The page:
Who knows what the future holds, but this could be a matchup to watch for years to come.
4. Clayton Kershaw back on the mound for the first time since the World Series
Dodgers at Rockies, 4:10 p.m. ET
With Kershaw coming off a 2019 season that was his worst since he was a 20-year-old rookie (worst is relative here, considering he had a 3.03 ERA), some dared think he had lost his title of staff ace to Walker Buehler. Well, all Kershaw did last year was post his lowest ERA since 2016, and with a few more innings, would have posted the third-best WHIP in the Majors. Oh yeah, he then took home the one trophy that had forever eluded him, as the Dodgers won the World Series against the Rays. Suffice to say, Kershaw is back and is set to make his ninth Opening Day start awash in the glow of World Series success.
Not only that, he'll be going up against a Rockies team that no longer has Arenado in the lineup. So, if ever there was a time for Kershaw to dominate, perhaps even pulling off his second career no-hitter (and just the second on Opening Day and second at Coors Field), this could be the day. Of course, it is Coors Field, so there's just as good a chance that the ball flies all over the park and he's done after 2 1/3 innings.
5. Fernando Tatis Jr.!
D-backs at Padres, 4:10 p.m. ET
Look into the brain of any baseball fan and it's a lot like that dog in the old "Beggin' Strips" ad. The only difference is our brains are screaming, "TatisTatisTatisTatis!" ad infinitum.
It's not hard to fathom why. With the pink wristbands that have already sparked a fashion revolution for youth ballplayers and his long, bleach-blond locks, Tatis makes a statement even as he prepares in the on-deck circle. And when he steps to the plate or races to field a grounder hit in the gap, you can feel the air crackling with potential in the way only a handful of athletes like Ken Griffey Jr. and Michael Jordan have had.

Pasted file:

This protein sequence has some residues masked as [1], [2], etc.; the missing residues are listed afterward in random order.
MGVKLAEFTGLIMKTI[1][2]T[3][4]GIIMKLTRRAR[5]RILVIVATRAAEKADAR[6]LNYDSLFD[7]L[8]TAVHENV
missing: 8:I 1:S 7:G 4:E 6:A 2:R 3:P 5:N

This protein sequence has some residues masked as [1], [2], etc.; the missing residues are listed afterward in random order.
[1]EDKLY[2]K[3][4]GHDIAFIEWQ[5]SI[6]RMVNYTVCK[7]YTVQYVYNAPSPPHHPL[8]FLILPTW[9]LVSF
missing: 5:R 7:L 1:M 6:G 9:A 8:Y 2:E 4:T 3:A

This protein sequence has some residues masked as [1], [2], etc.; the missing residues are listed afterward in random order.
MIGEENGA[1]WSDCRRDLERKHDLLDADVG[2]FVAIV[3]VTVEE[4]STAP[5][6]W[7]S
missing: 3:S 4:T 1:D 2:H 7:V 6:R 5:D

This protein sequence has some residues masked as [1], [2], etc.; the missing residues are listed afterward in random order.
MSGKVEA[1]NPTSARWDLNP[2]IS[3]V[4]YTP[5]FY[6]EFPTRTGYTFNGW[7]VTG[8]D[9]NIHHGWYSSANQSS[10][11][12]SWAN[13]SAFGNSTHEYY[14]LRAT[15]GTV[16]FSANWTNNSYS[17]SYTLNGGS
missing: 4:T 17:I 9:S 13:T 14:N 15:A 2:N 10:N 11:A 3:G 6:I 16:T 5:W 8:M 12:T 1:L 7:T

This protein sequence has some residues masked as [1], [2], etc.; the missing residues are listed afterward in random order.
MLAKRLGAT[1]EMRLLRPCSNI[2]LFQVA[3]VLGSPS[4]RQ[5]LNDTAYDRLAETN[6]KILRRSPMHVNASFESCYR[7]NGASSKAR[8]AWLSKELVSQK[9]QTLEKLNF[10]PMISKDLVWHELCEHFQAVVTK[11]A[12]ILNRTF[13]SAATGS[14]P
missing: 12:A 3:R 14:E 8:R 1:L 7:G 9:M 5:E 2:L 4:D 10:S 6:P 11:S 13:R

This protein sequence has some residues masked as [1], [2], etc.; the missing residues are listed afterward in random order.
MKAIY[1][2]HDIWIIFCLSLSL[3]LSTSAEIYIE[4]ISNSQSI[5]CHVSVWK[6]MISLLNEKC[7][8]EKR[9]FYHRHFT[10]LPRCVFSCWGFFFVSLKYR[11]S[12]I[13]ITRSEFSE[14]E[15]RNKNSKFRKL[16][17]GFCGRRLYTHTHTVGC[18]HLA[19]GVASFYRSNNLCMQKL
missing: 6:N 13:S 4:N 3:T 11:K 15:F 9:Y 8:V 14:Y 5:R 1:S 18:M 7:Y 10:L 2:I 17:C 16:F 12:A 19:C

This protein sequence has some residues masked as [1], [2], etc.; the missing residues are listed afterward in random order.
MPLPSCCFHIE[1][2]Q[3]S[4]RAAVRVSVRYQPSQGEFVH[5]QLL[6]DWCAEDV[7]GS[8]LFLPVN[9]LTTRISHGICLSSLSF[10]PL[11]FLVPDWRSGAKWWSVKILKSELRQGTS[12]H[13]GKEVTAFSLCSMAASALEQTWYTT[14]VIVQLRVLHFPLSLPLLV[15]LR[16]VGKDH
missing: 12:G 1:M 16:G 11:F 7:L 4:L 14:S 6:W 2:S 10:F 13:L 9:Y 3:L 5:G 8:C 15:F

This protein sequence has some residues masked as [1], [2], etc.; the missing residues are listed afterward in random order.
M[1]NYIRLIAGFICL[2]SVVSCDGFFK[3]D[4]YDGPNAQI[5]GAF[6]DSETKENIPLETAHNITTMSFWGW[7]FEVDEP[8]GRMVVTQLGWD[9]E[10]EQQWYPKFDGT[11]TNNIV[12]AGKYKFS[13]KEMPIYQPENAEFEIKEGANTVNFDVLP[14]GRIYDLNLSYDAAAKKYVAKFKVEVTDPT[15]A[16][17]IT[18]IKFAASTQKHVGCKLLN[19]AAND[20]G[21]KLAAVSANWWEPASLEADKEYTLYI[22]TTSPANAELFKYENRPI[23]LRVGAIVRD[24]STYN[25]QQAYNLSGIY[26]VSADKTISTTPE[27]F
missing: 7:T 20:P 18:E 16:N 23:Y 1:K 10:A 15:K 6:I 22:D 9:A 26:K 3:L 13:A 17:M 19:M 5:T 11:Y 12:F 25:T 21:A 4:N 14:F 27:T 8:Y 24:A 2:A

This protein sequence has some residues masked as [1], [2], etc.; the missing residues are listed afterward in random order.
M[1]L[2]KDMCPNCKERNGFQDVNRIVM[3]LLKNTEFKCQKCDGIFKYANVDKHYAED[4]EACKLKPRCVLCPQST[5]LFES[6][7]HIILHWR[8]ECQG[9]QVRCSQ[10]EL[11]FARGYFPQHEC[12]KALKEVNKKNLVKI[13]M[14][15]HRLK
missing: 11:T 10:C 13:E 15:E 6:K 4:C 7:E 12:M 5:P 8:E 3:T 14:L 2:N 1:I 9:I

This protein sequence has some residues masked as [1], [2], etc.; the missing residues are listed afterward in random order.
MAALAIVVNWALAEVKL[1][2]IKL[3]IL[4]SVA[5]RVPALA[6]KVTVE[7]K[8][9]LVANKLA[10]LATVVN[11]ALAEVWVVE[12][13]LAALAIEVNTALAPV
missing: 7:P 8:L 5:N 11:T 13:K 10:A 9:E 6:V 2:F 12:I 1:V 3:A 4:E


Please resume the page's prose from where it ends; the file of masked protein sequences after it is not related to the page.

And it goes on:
You better believe almost every MLB.TV account is going to be pointed to the Padres every night this year.
6. Shane Bieber's Cy Young Award follow-up
Indians at Tigers, 1:10 p.m. ET
Last season, Bieber stepped out from the other Bieber's shadow as he decimated the opposition to the tune of a 1.63 ERA and a 14.2 K/9. Those are video-game numbers. So, while the Tigers have a promising farm system and the team's starting pitching will be exciting with arms like Tarik Skubal and Casey Mize on the roster, the lineup is ... less so.
Last season, Bieber pitched 14 2/3 innings against the Tigers and racked up 21 K's while giving up only three runs across two starts. Considering that he struck out 14 in a six-inning start on Opening Day last year, we may want to use that as a starting point for what he could do on Thursday.
7. Ke'Bryan Hayes' first Opening Day start
Pirates at Cubs, 2:20 p.m. ET
The Pirates aren't going to be very good this year. That shouldn't be a surprise considering the team has fully embraced a rebuild and traded away some of the team's best arms in hopes of stocking the farm system. Still, there's one very good reason to tune in: Hayes is the Pirates' most celebrated prospect since Andrew McCutchen -- and all he did was win an NL MVP Award and break the club's 21-year gap between postseason appearances.